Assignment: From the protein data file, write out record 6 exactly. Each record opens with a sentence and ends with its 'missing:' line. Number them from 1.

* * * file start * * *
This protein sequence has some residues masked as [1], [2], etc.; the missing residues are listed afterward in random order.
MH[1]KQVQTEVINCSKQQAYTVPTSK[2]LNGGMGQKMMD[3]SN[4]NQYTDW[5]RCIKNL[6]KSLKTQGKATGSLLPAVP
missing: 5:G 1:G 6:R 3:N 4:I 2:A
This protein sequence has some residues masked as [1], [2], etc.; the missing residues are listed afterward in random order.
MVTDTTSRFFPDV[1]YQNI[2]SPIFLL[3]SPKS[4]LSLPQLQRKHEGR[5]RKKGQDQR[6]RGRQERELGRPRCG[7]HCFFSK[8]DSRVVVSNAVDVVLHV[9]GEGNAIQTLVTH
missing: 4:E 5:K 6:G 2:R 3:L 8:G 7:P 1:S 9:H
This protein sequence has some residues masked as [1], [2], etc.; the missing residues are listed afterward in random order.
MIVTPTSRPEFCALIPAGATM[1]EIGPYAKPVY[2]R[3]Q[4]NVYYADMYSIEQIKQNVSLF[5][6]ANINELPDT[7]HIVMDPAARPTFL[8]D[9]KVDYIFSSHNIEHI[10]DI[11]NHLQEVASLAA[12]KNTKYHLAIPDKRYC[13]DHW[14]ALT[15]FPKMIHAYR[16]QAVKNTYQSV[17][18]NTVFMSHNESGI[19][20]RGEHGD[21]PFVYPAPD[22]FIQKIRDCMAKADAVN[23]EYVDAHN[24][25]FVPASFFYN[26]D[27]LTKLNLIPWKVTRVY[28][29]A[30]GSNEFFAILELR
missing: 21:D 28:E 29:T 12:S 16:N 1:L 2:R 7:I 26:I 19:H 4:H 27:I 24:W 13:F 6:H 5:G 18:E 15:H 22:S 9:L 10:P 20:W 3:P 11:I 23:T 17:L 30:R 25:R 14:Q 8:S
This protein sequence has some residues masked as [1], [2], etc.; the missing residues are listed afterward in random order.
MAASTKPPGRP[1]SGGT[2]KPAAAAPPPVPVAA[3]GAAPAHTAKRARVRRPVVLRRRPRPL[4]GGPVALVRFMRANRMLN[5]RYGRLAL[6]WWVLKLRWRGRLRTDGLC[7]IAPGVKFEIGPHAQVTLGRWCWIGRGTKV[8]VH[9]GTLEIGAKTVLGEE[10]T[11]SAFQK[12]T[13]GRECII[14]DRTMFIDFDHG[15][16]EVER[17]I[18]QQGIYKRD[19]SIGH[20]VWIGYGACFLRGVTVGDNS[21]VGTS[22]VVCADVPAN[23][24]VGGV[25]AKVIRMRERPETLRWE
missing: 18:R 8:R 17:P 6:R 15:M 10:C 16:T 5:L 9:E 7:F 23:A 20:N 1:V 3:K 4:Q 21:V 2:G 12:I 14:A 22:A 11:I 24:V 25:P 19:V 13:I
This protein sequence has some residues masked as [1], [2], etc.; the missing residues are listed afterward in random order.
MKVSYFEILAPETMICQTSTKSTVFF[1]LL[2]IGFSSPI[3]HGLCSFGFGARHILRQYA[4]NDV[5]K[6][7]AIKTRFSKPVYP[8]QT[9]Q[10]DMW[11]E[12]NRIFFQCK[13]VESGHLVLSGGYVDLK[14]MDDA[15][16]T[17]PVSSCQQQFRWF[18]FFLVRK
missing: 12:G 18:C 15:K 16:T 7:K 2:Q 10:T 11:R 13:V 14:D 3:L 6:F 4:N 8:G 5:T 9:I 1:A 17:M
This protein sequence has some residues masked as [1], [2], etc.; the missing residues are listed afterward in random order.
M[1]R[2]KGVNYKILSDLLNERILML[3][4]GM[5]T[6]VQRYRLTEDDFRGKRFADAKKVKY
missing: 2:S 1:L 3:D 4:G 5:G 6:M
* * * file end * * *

This protein sequence has some residues masked as [1], [2], etc.; the missing residues are listed afterward in random order.
M[1]R[2]KGVNYKILSDLLNERILML[3][4]GM[5]T[6]VQRYRLTEDDFRGKRFADAKKVKY
missing: 2:S 1:L 3:D 4:G 5:G 6:M